Elected officials headlined a press conference to call on reform to the City’s Board of Standards Appeals (BSA), the unelected body that grants zoning variances.
On Monday, October 31, Councilmembers Dan Halloran and Mark Weprin spoke in front of 50-20 216th Street in Bayside Hills, where a developer was granted a variance to build a two-bedroom home on a lot that is zoned R2A for low-rise, single-family homes. This building will ignore the back and side yard requirements that are the hallmarks of R2A zoning and will open the door for more overdevelopment in low-density areas, they say.
The corner lot on 216th Street was purchased two years ago by Chapel Rock Realty, a developer, and then divided into two zoning lots. The developer rents the existing home and will rent the new home if the project moves forward.
Halloran has introduced two pieces of legislation, which Weprin is co-sponsoring, that would empower the community and elected leaders on all levels of city government. Variances must be approved by the Board of Standards and Appeals with advisory input from both the community board and the Borough President.
In the Bayside Hills case, both the community board and Borough President advised against granting this variance.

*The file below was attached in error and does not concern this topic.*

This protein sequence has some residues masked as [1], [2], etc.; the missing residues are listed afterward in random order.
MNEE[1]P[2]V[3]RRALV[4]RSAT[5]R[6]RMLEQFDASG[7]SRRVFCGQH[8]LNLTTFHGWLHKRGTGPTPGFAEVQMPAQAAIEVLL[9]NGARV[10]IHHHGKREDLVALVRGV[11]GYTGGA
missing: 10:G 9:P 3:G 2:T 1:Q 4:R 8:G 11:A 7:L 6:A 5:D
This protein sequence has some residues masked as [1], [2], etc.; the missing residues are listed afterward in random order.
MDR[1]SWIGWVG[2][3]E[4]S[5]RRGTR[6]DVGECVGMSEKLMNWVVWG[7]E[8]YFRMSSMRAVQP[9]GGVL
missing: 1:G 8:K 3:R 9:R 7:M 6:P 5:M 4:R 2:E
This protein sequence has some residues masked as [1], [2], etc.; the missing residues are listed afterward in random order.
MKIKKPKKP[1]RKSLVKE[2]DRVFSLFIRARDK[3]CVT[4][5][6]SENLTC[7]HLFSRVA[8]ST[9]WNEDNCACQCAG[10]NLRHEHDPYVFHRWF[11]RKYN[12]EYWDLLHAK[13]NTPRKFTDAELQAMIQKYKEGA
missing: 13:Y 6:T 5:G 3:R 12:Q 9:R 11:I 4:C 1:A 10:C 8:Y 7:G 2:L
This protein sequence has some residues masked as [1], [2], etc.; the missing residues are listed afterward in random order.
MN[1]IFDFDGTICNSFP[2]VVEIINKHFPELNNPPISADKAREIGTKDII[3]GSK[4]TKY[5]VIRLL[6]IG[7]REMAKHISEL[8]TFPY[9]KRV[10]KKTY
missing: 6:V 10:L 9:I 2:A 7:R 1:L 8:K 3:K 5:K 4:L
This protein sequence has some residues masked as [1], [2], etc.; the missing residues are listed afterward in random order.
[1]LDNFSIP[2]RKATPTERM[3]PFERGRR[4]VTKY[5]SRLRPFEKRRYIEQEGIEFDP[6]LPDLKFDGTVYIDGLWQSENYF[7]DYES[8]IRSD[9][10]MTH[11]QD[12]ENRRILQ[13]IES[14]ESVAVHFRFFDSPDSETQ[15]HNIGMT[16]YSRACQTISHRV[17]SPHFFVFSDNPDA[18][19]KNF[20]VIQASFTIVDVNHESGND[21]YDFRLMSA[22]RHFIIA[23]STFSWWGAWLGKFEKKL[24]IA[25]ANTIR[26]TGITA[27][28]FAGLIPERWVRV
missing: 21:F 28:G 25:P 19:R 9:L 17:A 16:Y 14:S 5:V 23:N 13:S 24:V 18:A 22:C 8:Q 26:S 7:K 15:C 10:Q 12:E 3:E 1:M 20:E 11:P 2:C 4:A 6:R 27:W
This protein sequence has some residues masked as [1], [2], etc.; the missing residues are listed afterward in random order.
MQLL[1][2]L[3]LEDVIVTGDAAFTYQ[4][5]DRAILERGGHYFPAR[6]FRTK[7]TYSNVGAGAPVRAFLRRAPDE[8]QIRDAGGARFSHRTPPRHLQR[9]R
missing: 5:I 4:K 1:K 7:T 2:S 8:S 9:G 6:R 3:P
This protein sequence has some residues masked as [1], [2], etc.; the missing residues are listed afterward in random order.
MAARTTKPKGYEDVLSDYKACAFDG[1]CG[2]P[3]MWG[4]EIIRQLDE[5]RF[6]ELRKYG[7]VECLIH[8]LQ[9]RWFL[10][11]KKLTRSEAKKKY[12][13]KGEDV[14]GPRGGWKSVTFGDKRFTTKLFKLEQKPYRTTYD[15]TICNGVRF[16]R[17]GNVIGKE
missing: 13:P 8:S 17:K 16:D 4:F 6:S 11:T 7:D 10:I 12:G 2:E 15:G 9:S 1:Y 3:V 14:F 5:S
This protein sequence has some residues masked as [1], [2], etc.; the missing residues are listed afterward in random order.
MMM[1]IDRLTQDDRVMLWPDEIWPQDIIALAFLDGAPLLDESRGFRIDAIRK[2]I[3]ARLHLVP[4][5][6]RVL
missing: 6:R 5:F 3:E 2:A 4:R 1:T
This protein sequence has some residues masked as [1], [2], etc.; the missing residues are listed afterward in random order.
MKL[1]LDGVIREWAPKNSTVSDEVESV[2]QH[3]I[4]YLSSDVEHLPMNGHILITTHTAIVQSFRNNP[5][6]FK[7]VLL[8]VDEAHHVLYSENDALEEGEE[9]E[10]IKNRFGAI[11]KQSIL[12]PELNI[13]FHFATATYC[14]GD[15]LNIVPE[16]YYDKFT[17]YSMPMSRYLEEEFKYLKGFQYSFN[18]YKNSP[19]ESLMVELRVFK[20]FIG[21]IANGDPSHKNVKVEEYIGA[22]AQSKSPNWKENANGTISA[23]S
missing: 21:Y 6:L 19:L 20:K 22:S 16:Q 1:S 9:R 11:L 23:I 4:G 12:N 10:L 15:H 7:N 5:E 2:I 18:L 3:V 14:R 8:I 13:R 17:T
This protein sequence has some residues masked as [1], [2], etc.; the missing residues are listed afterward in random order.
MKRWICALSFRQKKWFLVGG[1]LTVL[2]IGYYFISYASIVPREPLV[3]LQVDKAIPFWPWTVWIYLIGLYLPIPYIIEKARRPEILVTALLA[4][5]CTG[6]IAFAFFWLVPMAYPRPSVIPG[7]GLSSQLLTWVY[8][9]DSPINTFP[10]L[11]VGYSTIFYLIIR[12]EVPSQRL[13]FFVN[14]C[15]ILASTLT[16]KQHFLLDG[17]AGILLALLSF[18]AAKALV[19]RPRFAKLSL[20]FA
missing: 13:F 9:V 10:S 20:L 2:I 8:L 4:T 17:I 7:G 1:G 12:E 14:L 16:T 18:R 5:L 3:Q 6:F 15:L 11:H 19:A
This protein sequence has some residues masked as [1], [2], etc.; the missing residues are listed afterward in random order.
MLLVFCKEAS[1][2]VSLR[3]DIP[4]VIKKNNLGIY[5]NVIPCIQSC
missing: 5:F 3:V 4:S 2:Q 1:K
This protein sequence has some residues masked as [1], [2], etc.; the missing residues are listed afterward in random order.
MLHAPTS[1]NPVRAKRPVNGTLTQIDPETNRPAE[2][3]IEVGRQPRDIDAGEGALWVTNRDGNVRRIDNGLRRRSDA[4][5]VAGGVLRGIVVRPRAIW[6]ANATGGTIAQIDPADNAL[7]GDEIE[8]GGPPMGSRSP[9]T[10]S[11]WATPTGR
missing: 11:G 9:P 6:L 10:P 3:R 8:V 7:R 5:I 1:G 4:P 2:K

“Residents should have the right to appeal decisions by the Board of Standards and Appeals to the City Council when they believe a wrong has been committed,” Weprin said.
The first bill would give the community board and Borough President the power to appeal decisions of the BSA. If either opposed a variance application that was later passed by the BSA, the appeal would be heard by the full City Council, which would then vote on whether to grant the variance. As the law currently stands, the decision of the BSA is final.
The second bill is aimed at ensuring that commercial properties abide by variances that they are granted. Presently, there is no penalty to a property operating with an expired variance. This is a loophole and leaves both the community and the community board virtually powerless.
The new law would require the BSA to notify the property owner that they must apply for a new variance six months before the current variance expires. After six months operating without the variance, the BSA would have the power to issue fines. This gives owners a one-year period to get their paperwork in order, apply for a new variance and go before both the community board and the Borough President, thus allowing input to the process.
“Our city’s charter put the Council, not an unelected board, in charge of land use decisions,” said Halloran. “These laws would give the land use authority in New York City back to the City Council, and would increase the vital role that the community board plays in the process.”
Halloran and Weprin are each members of the City Council’s Land Use Committee, and Weprin chairs the Subcommittee on Zoning and Franchises. Both bills have bi-partisan support and are co-sponsored by City Council Majority Leader Joel Rivera of the Bronx and Minority Leader James Oddo of Staten Island.